When Joe Houssian retired last fall, shortly after Intrawest shareholders agreed to sell their interests in the company to Fortress Investment Group, it was seen as the end of an era. Not only was the publicly traded company going private in the hands of one of the world’s largest investment and hedge fund firms, the people who built Intrawest and guided it from the time the decision was made in the early 1990s to concentrate on resorts were leaving.
Prior to Houssian’s retirement, Gary Raymond, who led the real estate division of Intrawest for years, had left. Other personnel changes further down the corporate ladder had also taken place.
All of this is quite normal; changes occur as companies mature, as new directions are taken and as individuals seek new challenges. What’s interesting from Whistler’s perspective is that the town’s largest employer, the company that was first to recognize the viability of the Whistler model, absorbed the lessons learned here and then exported that model to resorts across North America, is going through a change in culture. That change comes not just from the new parent company, Fortress, but from the gradual reduction of Whistler people on the Intrawest executive team.
The changes continued this week with the announcement that Andy Wirth has been appointed to the position of executive vice president sales marketing and chief marketing officer. Wirth is from Steamboat Ski Resort Corporation, the Colorado resort Intrawest acquired in March, and he will continue to work out of Steamboat. Like Michael Forsayeth, who joined Intrawest in May as chief financial officer, Wirth will report directly to Intrawest president and COO Alex Wasilov.
Wasilov joined Intrawest’s board of directors in 2005 and was appointed to the top job in April 2006.
All of these people are eminently qualified for their positions and presumably have been chosen to lead Intrawest in new directions as the company enters a new era. But Whistler, where the company’s roots are, may not retain its most-favoured-resort status within this new era.
And what is Intrawest’s new direction? In a January interview with Business in Vancouver Wasilov said the exposure of Whistler-Blackcomb during the 2010 Olympics will “fuel a significant amount of growth for us.” That growth, he added, included warm weather resorts.
A Globe and Mail story on Wasilov in February reported that with Fortress onside, Intrawest will be able to pursue a “robust” acquisition strategy that will strengthen returns in all three areas of its business: resort operations, management services and real estate.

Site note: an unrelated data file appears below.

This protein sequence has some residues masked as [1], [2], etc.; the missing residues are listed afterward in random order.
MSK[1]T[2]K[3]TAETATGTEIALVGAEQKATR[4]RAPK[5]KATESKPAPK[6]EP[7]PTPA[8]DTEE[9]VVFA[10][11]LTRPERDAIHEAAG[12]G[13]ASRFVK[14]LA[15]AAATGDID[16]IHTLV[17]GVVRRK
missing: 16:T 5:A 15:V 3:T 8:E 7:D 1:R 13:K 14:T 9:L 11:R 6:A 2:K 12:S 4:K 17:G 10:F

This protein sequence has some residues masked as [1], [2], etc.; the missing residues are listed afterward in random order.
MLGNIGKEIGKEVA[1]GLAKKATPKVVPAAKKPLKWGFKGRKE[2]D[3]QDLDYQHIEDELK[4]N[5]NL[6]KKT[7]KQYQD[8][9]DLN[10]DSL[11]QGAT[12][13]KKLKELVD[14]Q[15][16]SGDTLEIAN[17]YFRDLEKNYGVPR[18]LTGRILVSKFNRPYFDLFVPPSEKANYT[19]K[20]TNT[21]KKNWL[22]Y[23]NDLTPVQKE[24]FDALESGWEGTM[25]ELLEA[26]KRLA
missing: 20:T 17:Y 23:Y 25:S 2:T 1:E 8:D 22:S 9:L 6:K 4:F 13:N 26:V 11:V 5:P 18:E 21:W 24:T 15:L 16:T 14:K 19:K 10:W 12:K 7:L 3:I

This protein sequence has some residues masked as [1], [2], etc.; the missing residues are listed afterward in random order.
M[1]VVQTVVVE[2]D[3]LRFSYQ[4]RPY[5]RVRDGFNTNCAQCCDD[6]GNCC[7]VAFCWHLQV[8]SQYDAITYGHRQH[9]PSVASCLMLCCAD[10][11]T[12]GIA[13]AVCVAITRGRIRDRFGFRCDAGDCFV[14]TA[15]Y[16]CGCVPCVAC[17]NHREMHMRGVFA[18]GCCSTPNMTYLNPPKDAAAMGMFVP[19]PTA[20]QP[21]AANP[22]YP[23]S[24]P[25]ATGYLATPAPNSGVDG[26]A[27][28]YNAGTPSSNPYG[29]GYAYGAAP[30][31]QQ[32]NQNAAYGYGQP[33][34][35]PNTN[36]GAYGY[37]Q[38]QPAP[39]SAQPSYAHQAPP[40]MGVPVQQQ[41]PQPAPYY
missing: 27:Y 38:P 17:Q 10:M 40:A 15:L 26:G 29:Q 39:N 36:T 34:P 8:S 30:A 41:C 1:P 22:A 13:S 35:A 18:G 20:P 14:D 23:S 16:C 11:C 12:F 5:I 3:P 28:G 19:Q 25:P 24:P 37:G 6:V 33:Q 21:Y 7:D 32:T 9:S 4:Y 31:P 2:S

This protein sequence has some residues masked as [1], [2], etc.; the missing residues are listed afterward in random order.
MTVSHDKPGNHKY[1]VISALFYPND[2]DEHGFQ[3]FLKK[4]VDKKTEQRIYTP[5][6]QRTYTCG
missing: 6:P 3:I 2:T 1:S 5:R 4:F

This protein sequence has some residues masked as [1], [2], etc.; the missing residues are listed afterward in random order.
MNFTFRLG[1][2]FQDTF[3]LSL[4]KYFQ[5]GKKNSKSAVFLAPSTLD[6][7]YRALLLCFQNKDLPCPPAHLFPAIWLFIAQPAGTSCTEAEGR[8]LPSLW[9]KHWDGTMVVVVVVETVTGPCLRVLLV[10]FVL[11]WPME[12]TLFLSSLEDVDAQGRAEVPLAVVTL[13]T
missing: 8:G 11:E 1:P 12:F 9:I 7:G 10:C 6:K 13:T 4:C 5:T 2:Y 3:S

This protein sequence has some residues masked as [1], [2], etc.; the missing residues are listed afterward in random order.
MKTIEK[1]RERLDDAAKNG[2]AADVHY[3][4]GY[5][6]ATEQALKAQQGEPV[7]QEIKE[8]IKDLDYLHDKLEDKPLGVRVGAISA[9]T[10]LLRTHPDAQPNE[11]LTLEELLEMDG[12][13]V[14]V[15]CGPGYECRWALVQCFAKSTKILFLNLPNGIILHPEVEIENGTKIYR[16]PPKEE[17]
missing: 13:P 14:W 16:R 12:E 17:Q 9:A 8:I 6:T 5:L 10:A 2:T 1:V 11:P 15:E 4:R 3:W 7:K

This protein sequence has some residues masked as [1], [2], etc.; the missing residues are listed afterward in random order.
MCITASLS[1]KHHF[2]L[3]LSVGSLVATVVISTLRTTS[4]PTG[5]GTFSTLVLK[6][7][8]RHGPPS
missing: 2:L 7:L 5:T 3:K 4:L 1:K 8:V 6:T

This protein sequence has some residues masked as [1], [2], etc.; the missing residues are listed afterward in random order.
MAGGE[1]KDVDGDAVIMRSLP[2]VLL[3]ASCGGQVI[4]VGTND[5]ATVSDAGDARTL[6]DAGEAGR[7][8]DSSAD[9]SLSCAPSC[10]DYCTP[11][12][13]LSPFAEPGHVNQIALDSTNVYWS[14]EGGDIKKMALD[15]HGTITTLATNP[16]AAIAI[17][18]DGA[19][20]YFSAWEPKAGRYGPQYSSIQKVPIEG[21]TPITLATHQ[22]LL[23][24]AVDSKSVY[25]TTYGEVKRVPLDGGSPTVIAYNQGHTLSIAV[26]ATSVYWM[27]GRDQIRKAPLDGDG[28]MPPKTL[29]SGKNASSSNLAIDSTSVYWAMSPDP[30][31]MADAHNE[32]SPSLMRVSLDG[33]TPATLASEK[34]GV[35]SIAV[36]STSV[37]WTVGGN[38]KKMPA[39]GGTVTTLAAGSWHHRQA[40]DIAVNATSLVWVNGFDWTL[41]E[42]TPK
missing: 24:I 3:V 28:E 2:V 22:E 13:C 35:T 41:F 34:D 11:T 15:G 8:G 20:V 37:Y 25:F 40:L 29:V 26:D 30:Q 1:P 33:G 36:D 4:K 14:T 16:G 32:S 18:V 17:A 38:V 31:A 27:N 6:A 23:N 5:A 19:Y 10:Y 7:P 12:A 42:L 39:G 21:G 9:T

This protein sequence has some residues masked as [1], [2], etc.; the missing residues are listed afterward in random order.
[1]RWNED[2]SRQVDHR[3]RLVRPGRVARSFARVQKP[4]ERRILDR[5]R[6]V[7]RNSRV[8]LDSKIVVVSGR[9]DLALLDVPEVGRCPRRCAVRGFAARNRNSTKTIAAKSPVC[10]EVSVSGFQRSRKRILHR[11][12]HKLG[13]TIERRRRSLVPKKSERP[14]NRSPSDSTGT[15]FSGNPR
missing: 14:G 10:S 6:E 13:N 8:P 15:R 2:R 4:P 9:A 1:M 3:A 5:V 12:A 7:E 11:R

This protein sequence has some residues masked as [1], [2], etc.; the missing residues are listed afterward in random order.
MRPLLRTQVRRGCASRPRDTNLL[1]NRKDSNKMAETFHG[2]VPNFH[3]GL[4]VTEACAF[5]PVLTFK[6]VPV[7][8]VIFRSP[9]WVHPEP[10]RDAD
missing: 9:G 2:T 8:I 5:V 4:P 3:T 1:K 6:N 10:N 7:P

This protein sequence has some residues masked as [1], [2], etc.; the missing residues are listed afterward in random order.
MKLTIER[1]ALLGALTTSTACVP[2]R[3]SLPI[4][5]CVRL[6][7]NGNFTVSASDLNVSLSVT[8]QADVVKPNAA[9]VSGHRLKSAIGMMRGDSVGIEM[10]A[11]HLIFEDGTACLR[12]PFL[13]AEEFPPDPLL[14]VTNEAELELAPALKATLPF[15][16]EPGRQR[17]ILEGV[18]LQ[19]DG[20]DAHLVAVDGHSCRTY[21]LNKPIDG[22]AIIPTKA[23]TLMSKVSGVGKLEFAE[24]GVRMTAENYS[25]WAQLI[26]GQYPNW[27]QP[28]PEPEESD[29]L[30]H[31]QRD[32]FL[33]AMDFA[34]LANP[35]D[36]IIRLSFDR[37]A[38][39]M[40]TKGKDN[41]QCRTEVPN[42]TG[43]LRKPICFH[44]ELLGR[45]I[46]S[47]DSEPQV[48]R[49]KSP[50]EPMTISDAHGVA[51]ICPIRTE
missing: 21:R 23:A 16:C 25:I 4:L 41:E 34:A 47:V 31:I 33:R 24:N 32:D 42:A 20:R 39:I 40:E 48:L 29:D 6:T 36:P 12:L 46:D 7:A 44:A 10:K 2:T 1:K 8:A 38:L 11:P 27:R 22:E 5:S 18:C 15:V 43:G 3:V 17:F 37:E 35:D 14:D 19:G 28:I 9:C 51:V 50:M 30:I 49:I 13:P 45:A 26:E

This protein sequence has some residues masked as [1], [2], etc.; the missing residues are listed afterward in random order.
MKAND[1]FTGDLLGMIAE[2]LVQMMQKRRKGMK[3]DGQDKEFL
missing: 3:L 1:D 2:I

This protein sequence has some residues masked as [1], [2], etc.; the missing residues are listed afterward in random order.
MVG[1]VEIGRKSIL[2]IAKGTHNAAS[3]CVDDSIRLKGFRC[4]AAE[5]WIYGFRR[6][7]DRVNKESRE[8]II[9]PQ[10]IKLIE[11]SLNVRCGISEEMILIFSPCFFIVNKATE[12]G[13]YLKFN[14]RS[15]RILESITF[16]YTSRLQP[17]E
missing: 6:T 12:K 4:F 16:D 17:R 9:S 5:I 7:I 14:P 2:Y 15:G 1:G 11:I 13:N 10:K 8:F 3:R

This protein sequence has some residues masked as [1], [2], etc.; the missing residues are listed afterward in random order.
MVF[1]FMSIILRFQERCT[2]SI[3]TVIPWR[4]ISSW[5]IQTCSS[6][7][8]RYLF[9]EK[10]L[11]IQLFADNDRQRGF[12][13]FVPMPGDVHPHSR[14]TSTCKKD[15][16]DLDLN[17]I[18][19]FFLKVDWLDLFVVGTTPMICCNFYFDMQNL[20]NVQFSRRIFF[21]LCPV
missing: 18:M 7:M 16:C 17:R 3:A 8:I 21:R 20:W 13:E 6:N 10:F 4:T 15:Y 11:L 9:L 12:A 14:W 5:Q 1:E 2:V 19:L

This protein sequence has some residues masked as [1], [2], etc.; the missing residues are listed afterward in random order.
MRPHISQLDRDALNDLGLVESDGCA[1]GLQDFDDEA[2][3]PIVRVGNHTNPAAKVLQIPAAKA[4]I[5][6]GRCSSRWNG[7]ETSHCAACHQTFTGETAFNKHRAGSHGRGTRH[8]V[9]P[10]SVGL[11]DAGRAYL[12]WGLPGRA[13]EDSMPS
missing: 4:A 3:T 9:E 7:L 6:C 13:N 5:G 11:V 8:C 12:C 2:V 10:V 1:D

“With our partner, we are always interested in new opportunities. If they become available, and are accretive and look like a good sound business investment, we have a partner that will move forward with us in a pretty rapid way,” Wasilov told the Globe and Mail.
Wasilov also told Business in Vancouver that there are no plans to move Intrawest’s head office from Vancouver.
But how does a company that is now owned by private investors in New York, that has ambitions of more resort acquisitions, and that has fewer and fewer Whistler people in key executive positions, fit within the Whistler community’s small-is-beautiful ideas, including the expressed goals of limited physical growth, local ownership and social sustainability? While much of Whistler has expressed its opposition to chain stores and big box retailers, the owner/operator of the asset that draws most people to Whistler is hardly a mom and pop outfit.
After the merger of Whistler and Blackcomb, and many times since then, the opinion has been put forward in this space that Whistler is fortunate that key people at the top of the Intrawest hierarchy live in Whistler or have their roots in Whistler. And that is still the case — Hugh Smythe, David Brownlie and Drew Stotesbury all have strong ties to the community and are members of the Intrawest executive team. But the Whistler influence within Intrawest is waning as the company grows and the parent company seeks greater returns. Brownlie’s responsibilities were recently increased to include all Intrawest mountain resorts in Canada. And the reshaping of the Intrawest executive team is expected to continue.
Whistler, the community, has identified its priorities and the strategies to achieve its goals. Whistler-Blackcomb is a key partner in many of those strategies.
The people who work for Whistler-Blackcomb are very much a part of the community and supportive of the community. But more and more the people they have to answer to are in other towns and have other priorities.